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Science/biology news
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Science / biology news

Here you can see latest RSS-feeds from BBC News, New Scientist, ScienceDaily and Biology News Net.
If you don´t know the first thing about RSS (Rich Site Summary or Really Simple Syndication ) check this article.

 

BBC News - Science & Environment

The regular use of Caesarean sections is having an impact on human evolution, say scientists.
Fossils of possibly the earliest backboned four-legged animals to walk have been found in Scotland.
The UK has bought the capsule which sent Tim Peake into space and returned him to Earth.
Although progress is being made, up to US $906bn of company turnover is still tied to global deforestation, an assessment suggests.
Robot aircraft are to be tested in UK airspace to help refine systems that control autonomous planes.
European research ministers meeting in Lucerne, Switzerland, emphatically reaffirm their commitment to putting a robot rover on Mars in 2021.
Flooding across parts of the UK last winter was the most extreme on record, experts say.
Analysis of black organic fragments found in the Sutton Hoo boat burial reveals they are bitumen from Syria.
The leaders of four major global cities say they will stop the use of all diesel powered cars and trucks by the middle of the next decade.
Proposals by the Trump administration to roll back US environmental regulations are likely to foment opposition, say analysts.
 

Latest Science News -- ScienceDaily

Little is rarer than an observable quantum spin liquid, but now, tests reveal that a synthetic crystal with ytterbium as its base may house one at near absolute zero. It joins an extremely short list of materials believed house myriads of particles joined together in an observable vast, shared entanglement, or "spooky action at a distance."
Current approaches to dealing with burnouts in doctors on an individual case-by-case basis is not effective and the issue should instead be tackled with organization-wide initiatives, according to researchers.
Repeated dieting may lead to weight gain because the brain interprets the diets as short famines and urges the person to store more fat for future shortages, new research suggests.
Extermination of dingoes and the consequent loss of small mammals – not just overgrazing by livestock – have led to a rapid spread of woody weed shrubs across semi-arid Australia, a new study shows.
Aging is a key risk factor for a variety of devastating, chronic diseases, yet the biological factors that influence when and how rapidly cells deteriorate over time remain largely unknown. Now, for the first time, a research team has linked the function of a core component of cells' machinery -- which cuts and rejoins RNA molecules in a process known as "RNA splicing" -- with longevity in the roundworm. The finding sheds light on the biological role of splicing in lifespan and suggests that manipulating specific splicing factors in humans might help promote healthy aging.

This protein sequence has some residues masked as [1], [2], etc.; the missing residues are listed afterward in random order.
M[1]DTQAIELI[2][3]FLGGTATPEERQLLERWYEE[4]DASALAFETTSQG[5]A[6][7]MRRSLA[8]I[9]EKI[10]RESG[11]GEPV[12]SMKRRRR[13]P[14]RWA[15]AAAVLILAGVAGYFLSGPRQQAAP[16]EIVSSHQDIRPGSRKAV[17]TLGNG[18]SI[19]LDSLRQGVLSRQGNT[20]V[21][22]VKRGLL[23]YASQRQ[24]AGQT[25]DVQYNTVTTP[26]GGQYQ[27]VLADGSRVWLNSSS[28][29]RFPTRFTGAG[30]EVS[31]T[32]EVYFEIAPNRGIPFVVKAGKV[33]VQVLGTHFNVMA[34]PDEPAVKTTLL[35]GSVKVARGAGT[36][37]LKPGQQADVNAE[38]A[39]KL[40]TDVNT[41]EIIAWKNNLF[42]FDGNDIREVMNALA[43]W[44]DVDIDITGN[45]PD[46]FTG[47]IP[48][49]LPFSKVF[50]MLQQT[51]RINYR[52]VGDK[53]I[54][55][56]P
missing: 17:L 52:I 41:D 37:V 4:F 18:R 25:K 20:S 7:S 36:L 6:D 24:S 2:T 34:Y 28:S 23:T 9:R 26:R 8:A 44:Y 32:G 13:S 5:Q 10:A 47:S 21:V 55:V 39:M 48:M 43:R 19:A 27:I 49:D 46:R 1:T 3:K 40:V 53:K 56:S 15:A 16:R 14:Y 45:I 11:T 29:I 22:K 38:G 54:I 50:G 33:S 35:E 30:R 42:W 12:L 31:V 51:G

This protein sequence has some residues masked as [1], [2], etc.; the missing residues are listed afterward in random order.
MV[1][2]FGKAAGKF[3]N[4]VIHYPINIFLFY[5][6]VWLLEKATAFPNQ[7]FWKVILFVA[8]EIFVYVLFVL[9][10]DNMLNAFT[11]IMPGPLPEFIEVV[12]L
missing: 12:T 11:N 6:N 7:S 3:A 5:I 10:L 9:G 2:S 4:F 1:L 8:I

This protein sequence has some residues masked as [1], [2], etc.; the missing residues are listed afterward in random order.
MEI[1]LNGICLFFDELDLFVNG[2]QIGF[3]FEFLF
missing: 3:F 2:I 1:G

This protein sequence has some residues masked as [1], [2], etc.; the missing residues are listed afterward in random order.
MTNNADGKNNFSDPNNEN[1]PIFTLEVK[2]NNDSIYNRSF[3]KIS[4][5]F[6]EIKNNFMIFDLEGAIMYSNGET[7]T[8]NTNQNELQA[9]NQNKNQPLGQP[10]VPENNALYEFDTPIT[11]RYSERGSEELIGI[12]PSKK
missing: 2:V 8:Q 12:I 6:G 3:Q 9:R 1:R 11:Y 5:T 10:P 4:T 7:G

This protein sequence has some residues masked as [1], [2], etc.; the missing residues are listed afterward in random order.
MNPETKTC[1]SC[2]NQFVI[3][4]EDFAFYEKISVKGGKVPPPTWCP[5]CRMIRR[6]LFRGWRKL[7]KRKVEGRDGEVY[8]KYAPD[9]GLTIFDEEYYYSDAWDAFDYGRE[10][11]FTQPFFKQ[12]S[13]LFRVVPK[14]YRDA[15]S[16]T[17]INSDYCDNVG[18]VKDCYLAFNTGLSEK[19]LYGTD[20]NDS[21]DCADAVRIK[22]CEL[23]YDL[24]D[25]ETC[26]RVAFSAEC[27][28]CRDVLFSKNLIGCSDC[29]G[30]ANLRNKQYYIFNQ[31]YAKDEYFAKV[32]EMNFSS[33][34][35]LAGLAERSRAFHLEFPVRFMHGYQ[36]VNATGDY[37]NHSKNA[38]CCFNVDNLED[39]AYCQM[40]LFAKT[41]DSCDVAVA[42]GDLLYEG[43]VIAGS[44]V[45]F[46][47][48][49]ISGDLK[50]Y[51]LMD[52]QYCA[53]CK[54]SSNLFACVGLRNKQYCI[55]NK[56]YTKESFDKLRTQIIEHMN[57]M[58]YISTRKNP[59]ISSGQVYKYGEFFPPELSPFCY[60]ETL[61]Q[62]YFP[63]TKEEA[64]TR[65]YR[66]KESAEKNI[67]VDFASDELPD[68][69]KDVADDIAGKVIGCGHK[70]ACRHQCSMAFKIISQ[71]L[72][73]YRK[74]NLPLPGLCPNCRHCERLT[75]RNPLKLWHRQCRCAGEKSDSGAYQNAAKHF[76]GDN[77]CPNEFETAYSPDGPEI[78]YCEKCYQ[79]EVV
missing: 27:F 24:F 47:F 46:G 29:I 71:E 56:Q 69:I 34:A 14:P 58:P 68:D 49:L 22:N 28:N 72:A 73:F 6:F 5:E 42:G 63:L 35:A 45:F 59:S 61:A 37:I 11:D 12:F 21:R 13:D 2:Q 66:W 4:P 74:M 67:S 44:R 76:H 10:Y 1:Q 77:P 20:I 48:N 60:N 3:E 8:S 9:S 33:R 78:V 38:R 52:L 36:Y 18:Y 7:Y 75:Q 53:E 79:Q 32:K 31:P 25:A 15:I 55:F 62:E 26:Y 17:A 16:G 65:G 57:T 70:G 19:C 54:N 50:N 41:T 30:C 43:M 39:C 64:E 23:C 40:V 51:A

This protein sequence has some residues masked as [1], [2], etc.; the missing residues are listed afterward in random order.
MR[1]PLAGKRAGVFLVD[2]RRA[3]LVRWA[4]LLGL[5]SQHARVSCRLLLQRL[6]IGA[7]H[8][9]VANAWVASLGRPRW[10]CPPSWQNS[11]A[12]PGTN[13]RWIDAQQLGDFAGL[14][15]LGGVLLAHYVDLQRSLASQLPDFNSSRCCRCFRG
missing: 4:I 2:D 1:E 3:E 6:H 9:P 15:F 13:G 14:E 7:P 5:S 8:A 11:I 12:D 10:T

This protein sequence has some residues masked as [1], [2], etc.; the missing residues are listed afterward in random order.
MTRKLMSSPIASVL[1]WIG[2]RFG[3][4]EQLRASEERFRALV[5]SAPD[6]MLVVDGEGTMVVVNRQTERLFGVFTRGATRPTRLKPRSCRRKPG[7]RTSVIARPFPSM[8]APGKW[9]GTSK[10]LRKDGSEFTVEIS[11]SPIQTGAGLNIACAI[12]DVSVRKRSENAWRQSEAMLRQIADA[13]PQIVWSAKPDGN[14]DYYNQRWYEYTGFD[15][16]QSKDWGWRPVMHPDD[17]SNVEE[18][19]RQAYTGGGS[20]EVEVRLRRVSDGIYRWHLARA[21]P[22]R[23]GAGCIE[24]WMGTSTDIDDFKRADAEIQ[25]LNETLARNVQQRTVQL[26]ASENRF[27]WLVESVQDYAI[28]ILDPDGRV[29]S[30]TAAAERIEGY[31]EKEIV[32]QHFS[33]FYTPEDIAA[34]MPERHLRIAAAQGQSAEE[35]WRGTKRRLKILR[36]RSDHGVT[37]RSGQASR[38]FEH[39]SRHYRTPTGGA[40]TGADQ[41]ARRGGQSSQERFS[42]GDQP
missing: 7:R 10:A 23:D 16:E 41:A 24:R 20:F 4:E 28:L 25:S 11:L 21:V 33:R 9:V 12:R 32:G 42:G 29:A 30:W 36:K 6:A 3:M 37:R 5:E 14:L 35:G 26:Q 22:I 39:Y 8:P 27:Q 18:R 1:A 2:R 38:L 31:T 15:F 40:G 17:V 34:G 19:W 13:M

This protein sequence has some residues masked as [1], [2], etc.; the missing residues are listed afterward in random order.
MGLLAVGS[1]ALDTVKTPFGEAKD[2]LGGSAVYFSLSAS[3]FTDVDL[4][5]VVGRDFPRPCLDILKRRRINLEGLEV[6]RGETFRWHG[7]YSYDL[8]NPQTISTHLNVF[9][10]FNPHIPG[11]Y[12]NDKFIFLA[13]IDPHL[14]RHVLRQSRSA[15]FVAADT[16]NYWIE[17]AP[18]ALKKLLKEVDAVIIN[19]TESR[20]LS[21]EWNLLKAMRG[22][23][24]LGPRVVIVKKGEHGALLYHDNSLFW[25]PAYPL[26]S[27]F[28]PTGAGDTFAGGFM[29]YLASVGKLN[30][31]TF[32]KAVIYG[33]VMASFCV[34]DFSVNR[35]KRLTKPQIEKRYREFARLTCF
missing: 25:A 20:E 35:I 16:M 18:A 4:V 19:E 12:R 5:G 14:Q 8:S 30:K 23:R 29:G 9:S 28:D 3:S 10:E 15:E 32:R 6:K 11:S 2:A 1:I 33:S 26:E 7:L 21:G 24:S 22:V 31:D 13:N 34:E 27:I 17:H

Biology News Net

In a first-of-its-kind look at human kidney development, researchers at The Saban Research Institute of Children's Hospital Los Angeles have isolated human nephron progenitor (NP) cells. Their results, published online in the journal Stem Cell Translational Medicine, will help scientists understand how these progenitor cells become renal cells in the developing fetus, and possibly offer a future way to foster renal regeneration after chronic kidney failure or acute injury.

For the first time, researchers from the Wellcome Trust Sanger Institute and their collaborators have been able to identify in human cancers two characteristic patterns of DNA damage caused by ionising radiation. These fingerprint patterns may now enable doctors to identify which tumours have been caused by radiation, and investigate if they should be treated differently.

Scientists from the Senckenberg and the Giraffe Conservation Foundation have analysed the genetic relationships of all major populations of giraffe in the wild. The large study on the genetic makeup of giraffe, published today in Current Biology, shows that there are four distinct giraffe species. Until now, only one giraffe species had been recognized. The unexpected results are based on analyses using several nuclear marker genes of more than 100 animals. The new insights are set to improve protection efforts of these endangered animals in Africa.

In research published online today in Science, a team of scientists describe a new therapeutic strategy to target a hidden Achilles' heel shared by all known types of Ebola virus. Two antibodies developed with this strategy blocked the invasion of human cells by all five ebolaviruses, and one of them protected mice exposed to lethal doses of Ebola Zaire and Sudan, the two most dangerous. The team included scientists from Albert Einstein College of Medicine, U.S. Army Medical Research Institute of Infectious Diseases (USAMRIID), Integrated Biotherapeutics, Vanderbilt University Medical Center, and The Scripps Research Institute.

Stanford University School of Medicine scientists have identified a brain circuit that's indispensable to the sleep-wake cycle. This same circuit is also a key component of the reward system, an archipelago of interconnected brain clusters crucial to promoting behavior necessary for animals, including humans, to survive and reproduce.

 

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